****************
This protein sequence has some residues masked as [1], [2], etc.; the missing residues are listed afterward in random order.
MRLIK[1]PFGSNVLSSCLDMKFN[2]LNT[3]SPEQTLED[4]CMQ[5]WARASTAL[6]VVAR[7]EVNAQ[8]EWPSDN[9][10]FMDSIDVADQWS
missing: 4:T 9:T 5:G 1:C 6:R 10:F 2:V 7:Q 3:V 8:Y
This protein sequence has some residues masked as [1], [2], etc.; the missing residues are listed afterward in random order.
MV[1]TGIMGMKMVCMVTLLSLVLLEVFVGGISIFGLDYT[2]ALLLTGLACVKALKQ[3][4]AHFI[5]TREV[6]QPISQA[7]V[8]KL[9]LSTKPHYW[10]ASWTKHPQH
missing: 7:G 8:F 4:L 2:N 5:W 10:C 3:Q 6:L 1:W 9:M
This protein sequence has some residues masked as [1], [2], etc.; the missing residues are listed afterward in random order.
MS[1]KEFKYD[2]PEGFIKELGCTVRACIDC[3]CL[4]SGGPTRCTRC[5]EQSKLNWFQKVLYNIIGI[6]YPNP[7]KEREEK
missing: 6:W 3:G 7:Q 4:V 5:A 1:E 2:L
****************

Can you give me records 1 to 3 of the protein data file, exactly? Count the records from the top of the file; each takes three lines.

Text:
This protein sequence has some residues masked as [1], [2], etc.; the missing residues are listed afterward in random order.
MRLIK[1]PFGSNVLSSCLDMKFN[2]LNT[3]SPEQTLED[4]CMQ[5]WARASTAL[6]VVAR[7]EVNAQ[8]EWPSDN[9][10]FMDSIDVADQWS
missing: 4:T 9:T 5:G 1:C 6:R 10:F 2:V 7:Q 3:V 8:Y
This protein sequence has some residues masked as [1], [2], etc.; the missing residues are listed afterward in random order.
MV[1]TGIMGMKMVCMVTLLSLVLLEVFVGGISIFGLDYT[2]ALLLTGLACVKALKQ[3][4]AHFI[5]TREV[6]QPISQA[7]V[8]KL[9]LSTKPHYW[10]ASWTKHPQH
missing: 7:G 8:F 4:L 2:N 5:W 10:C 3:Q 6:L 1:W 9:M
This protein sequence has some residues masked as [1], [2], etc.; the missing residues are listed afterward in random order.
MS[1]KEFKYD[2]PEGFIKELGCTVRACIDC[3]CL[4]SGGPTRCTRC[5]EQSKLNWFQKVLYNIIGI[6]YPNP[7]KEREEK
missing: 6:W 3:G 7:Q 4:V 5:A 1:E 2:L